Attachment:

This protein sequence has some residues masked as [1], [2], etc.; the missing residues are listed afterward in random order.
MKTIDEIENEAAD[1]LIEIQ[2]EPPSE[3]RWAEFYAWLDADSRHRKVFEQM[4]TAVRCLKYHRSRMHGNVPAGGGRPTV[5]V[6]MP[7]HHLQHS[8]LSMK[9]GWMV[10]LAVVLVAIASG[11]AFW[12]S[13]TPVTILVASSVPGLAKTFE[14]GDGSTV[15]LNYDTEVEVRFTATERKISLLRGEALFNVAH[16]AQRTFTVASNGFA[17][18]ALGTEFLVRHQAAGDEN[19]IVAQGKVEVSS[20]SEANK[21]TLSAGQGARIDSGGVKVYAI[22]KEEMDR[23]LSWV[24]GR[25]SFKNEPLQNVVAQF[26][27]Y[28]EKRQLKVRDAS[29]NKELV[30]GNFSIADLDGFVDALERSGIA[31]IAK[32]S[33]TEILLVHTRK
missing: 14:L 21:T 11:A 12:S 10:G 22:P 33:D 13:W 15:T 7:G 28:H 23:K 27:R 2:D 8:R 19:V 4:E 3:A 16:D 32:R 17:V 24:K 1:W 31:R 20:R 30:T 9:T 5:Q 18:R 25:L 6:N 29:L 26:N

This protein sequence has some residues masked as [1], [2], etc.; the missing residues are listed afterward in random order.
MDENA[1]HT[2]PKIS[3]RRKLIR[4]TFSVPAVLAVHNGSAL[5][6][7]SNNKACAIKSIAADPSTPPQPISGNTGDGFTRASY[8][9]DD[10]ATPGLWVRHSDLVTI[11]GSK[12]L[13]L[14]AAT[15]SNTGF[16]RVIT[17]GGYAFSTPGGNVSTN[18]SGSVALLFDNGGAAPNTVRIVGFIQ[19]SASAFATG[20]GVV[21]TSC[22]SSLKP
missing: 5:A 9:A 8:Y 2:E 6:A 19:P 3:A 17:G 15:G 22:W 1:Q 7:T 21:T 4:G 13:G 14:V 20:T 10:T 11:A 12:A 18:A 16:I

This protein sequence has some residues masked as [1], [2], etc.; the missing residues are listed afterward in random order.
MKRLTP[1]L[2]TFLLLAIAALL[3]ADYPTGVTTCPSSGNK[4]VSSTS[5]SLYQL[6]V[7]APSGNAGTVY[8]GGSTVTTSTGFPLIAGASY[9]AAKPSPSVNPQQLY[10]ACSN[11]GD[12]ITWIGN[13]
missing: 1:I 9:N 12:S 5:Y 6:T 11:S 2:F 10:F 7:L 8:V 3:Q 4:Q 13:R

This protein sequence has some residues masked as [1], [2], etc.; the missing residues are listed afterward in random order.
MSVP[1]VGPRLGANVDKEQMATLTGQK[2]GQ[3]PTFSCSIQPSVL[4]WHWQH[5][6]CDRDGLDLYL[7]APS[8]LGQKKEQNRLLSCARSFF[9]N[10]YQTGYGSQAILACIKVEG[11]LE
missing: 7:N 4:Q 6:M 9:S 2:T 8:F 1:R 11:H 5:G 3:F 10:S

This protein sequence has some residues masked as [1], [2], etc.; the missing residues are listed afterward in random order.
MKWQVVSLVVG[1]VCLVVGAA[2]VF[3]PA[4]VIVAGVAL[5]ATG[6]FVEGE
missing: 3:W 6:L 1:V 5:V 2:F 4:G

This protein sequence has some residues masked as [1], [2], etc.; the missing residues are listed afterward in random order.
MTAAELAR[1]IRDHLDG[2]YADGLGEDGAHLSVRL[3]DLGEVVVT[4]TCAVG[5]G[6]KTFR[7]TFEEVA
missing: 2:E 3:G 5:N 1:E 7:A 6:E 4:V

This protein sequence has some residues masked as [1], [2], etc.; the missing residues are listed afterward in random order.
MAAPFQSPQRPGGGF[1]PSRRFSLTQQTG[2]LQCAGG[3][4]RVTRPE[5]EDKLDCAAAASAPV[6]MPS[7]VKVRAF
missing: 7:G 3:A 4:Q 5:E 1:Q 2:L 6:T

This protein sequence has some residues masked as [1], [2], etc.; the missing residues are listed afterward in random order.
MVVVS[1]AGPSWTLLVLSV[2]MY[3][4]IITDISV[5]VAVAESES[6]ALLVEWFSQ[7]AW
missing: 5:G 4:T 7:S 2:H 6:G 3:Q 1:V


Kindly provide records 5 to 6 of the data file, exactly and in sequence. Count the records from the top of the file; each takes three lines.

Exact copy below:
This protein sequence has some residues masked as [1], [2], etc.; the missing residues are listed afterward in random order.
MKWQVVSLVVG[1]VCLVVGAA[2]VF[3]PA[4]VIVAGVAL[5]ATG[6]FVEGE
missing: 3:W 6:L 1:V 5:V 2:F 4:G

This protein sequence has some residues masked as [1], [2], etc.; the missing residues are listed afterward in random order.
MTAAELAR[1]IRDHLDG[2]YADGLGEDGAHLSVRL[3]DLGEVVVT[4]TCAVG[5]G[6]KTFR[7]TFEEVA
missing: 2:E 3:G 5:N 1:E 7:A 6:E 4:V